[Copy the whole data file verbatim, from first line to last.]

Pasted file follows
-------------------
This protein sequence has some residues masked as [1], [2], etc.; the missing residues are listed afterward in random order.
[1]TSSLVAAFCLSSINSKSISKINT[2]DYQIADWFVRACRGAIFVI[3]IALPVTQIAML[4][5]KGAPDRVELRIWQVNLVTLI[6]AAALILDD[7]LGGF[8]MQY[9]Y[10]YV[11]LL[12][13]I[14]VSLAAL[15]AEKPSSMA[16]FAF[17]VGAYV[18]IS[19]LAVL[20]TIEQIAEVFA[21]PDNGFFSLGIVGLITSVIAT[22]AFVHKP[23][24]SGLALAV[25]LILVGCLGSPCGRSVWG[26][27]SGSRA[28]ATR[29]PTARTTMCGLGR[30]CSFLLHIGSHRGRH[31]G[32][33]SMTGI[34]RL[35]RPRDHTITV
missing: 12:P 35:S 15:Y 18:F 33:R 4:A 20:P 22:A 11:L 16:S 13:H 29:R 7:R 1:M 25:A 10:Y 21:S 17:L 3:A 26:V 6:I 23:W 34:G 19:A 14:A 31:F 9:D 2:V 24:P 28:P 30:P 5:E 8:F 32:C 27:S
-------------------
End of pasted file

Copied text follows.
This protein sequence has some residues masked as [1], [2], etc.; the missing residues are listed afterward in random order.
[1]TSSLVAAFCLSSINSKSISKINT[2]DYQIADWFVRACRGAIFVI[3]IALPVTQIAML[4][5]KGAPDRVELRIWQVNLVTLI[6]AAALILDD[7]LGGF[8]MQY[9]Y[10]YV[11]LL[12][13]I[14]VSLAAL[15]AEKPSSMA[16]FAF[17]VGAYV[18]IS[19]LAVL[20]TIEQIAEVFA[21]PDNGFFSLGIVGLITSVIAT[22]AFVHKP[23][24]SGLALAV[25]LILVGCLGSPCGRSVWG[26][27]SGSRA[28]ATR[29]PTARTTMCGLGR[30]CSFLLHIGSHRGRH[31]G[32][33]SMTGI[34]RL[35]RPRDHTITV
missing: 12:P 35:S 15:Y 18:F 33:R 4:A 20:P 22:A 11:L 16:S 13:H 29:R 7:R 1:M 25:A 10:Y 21:S 17:L 3:A 26:V 6:I 23:W 34:G 19:A 14:A 31:F 9:D 2:V 24:P 28:P 30:P 5:E 8:F 32:C 27:S